Forget the olive oil and sundried tomatoes - and pass the herring and meatballs.
Scandinavian food is being touted as a healthier, more convenient alternative to the much-feted Mediterranean diet.
The scientist behind the advice also believes that reindeer steaks and wild berries might be more to Britons' taste than pasta and pesto.
Professor Arne Astrup, a world authority on obesity, is heading a project to develop a 'Nordic Diet' which caters to the tastes of Northern Europeans and capitalises on foods easily grown and produced in colder climates.
The Danish researcher said: 'The plan is to develop a counterpart to the Mediterranean diet that is superior in terms of health and palatability.'
The researchers point out that Northern European green leafy vegetables, such as Brussels sprouts and cabbages, have some of the highest levels of antioxidants of any vegetable.
And Norwegian studies show that the country's native fruits - such as blueberries, cowberries and cloudberries - are a good source of omega-3 fatty acids.
They are also bursting with antioxidants, which mop up dangerous molecules that can cause heart disease, stroke and cancer.
The Mediterranean diet has been one of the most lauded eating plans of the past two decades.
Its combination of high levels of fruit, vegetables, olive oil, nuts and cereals - and low amounts of red meat and dairy products - has been shown to combat heart disease, diabetes and obesity. But studies show that Northern Europeans find it hard to stick to this range of foods.
Professor Astrup, of the University of Copenhagen, added: 'There is increasing evidence that the fat in meat is not as unhealthy as we are led to believe.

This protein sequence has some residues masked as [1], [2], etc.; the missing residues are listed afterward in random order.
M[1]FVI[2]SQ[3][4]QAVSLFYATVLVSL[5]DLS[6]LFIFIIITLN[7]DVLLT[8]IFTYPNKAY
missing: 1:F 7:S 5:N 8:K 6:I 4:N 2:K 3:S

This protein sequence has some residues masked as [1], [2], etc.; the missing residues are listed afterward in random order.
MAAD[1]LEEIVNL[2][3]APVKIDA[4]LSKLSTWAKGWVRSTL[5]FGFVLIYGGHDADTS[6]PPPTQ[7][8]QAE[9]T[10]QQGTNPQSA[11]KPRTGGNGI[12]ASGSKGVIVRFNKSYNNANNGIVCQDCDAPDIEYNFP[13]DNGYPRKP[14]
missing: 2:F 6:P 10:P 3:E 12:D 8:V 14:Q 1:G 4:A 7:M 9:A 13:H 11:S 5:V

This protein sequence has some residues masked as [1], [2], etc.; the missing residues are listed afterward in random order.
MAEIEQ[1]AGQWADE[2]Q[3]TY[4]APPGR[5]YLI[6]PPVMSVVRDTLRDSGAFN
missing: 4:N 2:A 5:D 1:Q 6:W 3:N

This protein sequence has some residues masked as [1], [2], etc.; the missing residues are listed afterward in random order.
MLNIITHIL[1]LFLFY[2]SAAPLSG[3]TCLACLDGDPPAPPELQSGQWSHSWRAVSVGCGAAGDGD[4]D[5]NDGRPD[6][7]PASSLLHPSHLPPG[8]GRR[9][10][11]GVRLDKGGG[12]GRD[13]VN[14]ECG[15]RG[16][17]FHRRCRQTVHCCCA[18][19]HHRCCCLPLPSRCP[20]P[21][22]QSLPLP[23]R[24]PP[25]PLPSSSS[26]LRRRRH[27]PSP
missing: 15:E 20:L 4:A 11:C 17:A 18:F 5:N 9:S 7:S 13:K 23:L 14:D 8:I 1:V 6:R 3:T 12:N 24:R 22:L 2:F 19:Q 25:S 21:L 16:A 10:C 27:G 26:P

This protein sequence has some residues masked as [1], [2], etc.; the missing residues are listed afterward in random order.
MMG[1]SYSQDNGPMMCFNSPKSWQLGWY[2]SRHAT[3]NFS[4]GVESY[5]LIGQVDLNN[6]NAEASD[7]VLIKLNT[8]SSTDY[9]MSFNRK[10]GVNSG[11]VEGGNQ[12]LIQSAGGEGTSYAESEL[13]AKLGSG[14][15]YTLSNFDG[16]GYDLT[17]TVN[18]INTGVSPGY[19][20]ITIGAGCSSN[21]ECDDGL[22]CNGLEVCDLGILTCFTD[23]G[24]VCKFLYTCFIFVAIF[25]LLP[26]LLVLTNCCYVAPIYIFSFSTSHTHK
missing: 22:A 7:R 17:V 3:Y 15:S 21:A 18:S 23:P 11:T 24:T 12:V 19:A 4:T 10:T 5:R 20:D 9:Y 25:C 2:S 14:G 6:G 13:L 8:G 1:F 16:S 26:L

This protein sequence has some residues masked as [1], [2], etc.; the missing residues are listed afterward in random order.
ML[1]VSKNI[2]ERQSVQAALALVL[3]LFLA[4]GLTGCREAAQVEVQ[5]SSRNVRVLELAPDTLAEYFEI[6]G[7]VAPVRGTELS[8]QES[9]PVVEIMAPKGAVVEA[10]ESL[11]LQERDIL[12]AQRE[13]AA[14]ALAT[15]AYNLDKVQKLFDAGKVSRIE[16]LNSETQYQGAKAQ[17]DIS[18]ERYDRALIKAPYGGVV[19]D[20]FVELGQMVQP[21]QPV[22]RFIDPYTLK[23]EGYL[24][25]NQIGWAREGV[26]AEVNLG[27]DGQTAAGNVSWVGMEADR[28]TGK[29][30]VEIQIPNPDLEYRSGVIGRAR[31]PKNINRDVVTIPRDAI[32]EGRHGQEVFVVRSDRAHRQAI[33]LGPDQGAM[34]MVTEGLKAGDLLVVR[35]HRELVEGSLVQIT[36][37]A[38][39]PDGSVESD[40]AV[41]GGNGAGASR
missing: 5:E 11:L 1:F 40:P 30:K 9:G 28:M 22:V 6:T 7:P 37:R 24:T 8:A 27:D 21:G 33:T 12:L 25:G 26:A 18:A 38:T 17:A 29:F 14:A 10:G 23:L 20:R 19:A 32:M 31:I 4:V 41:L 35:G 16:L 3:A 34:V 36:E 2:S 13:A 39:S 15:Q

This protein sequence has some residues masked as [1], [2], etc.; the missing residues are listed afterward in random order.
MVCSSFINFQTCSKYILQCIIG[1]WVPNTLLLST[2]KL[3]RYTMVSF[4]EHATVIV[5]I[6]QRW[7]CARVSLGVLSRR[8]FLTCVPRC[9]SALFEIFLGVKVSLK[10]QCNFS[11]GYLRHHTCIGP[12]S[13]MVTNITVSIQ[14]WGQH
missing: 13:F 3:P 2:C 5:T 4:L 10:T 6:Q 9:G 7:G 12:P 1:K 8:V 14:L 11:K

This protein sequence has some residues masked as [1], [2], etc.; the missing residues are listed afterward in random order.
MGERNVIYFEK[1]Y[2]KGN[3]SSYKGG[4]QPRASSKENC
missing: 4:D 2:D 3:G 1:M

'The protein content of low-fat dairy products, healthy fish and lean beef is very beneficial if you want to feel full for fewer calories. To maintain a healthy body weight, these parts of the diet should not be excluded.'
Salmon, trout, cod and herring also feature in traditional Nordic diets, as well as lean meat from elk and reindeer, said the professor. He added that the rate of obesity in Scandinavia-is around 60 per cent of that in the UK.
'We want to create something that can go up against the trend-setters like McDonald's, something that people will stick to,' he said. 'At least some British people will like it very much.'
Enlarge Professor Astrup, who is president of the International Association for the Study of Obesity, showed last year that Atkins-like high-protein diets can stop slimmers from piling the pounds back on.
In contrast, the popular GI diet, which distinguishes between 'good' and 'bad' carbohydrates, does nothing to prevent weight from creeping back up.
Professor Astrup said that results from a study of 250 male and female dieters showed that proteins, not carbohydrates, were the key to winning the battle of the bulge.
The study's participants were asked to follow one of four diets for six months to work out the best strategy for maintaining weight loss.
The diets contained either high or low levels of protein, coupled with high or low GI foods.
Low glycaemic index, or GI, foods - such as porridge and wholemeal bread - are said to curb hunger pangs, while white bread and rice are high GI and should be avoided.
The professor said that at the end of the study, those following a highprotein diet had done best. They had barely gained any weight, no matter what the GI rating of their meals.
However, those on a low-protein diet had piled on the pounds - even when eating lots of supposedly healthy low GI carbohydrates. It is thought the results can be explained by protein's ability to make us feel full. Protein is also more effective at speeding up the metabolism.
(Agencies via China Daily March 19, 2009)